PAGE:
Au Pair agencies have to make money, remember they are a business and not a non-profit organization. They have to pay their employees, the LCCs, and their international agencies. So when asking for a refund, remember that a lot of work and hours went into securing your Au Pair placement.

An Au Pair agency cannot be responsible for the actions of an Au Pair. Ultimately, an Au Pair is a person and no one can ever know what that person is going to choose to do or not to do. The agencies do their best to screen the Au Pairs and ensure that their Au Pairs are a good fit for the program, but should an Au Pair choose to take off after 2 weeks in the U.S., that’s ultimately the fault of the Au Pair and not the agency.

Bottom line, read your agency contact, talk to your agency about your refund, be understanding that your agency is a business and needs to make money in order to provide services, and remember that your agency cannot control your Au Pair and forecast what decisions she will make.

The agency I work with is always willing to talk about refund issues and is willing to work with families and determine refunds on a case by case basis. I imagine more agencies would do this as well as long as things are communicated properly.

HRHM November 6, 2012 at 1:15 pm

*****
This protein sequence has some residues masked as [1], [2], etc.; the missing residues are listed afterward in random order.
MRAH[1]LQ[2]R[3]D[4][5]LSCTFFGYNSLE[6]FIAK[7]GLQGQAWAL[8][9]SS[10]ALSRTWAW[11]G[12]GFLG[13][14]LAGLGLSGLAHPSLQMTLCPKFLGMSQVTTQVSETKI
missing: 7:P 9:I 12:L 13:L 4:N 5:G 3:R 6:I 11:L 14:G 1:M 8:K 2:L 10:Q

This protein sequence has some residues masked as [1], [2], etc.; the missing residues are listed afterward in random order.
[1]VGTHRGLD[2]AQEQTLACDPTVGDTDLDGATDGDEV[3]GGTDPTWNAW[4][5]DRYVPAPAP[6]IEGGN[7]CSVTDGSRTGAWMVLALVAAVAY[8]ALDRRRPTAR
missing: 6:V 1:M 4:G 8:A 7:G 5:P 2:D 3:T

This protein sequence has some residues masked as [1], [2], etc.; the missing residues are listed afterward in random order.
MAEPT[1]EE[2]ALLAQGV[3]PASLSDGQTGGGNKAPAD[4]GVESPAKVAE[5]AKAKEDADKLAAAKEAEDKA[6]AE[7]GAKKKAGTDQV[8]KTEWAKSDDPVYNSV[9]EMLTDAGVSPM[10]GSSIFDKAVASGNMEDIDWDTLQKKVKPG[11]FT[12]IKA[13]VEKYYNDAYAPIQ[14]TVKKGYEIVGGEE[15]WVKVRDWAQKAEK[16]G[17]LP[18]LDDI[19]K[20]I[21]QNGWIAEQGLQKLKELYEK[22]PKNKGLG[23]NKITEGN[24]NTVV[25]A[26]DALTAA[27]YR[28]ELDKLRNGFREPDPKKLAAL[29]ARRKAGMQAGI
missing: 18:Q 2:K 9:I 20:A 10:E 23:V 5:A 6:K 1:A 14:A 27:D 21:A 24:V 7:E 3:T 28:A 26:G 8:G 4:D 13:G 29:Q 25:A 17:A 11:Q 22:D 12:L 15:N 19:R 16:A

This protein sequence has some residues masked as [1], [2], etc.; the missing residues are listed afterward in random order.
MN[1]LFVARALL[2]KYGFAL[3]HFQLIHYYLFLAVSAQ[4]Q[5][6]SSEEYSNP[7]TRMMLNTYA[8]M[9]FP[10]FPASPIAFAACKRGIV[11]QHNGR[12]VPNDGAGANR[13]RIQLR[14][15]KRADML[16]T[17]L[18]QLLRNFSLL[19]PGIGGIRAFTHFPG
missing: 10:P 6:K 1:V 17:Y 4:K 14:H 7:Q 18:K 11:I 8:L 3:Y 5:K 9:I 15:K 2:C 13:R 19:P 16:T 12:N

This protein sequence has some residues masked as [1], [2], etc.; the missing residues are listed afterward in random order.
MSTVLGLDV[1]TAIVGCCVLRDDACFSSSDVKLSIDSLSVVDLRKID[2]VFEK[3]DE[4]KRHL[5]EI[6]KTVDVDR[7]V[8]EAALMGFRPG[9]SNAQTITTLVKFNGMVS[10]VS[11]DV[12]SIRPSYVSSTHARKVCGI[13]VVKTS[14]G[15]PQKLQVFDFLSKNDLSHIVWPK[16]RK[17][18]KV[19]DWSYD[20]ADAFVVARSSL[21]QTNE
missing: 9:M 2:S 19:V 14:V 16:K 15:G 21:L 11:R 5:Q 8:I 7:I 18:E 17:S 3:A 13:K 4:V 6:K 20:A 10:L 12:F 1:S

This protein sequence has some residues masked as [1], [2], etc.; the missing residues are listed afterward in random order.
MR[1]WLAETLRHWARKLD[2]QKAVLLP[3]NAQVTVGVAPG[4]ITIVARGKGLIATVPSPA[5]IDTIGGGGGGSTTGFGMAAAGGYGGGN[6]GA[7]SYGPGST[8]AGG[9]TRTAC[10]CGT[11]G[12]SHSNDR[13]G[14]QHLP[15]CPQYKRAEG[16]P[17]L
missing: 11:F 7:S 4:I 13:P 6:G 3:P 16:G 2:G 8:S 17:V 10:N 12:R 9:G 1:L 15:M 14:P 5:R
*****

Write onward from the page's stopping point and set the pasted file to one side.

Of note, it used to be just a few short years ago, that a lot of APs were required to pay a rather large sum up front as a guarantee and they would get the majority of that money back when they returned home at the successful completion of their year. It’s my understanding that this practice has ceased to exist and that there really is NO incentive for the AP to finish her year, get her classes done, go to cluster meetings, or to leave when her visa expires (BTW, way more illegal immigrants are in the country due to overstaying visas then border-jumping). In the event of a flame-out, the agency could keep the APs money instead of mine – I think that is far and away a more fair arrangement.

Kristy November 6, 2012 at 4:33 pm

HRHM, you are right. The Au Pairs did use to pay a deposit upfront but due to Department of State regulations, agencies can no longer require the Au Pairs to pay a deposit. The agency I work with offers the Au Pairs a “Completion Package” at the end of their year. They get a $100 gift card, a certificate and a small gift, but they no longer pay or get a deposit back.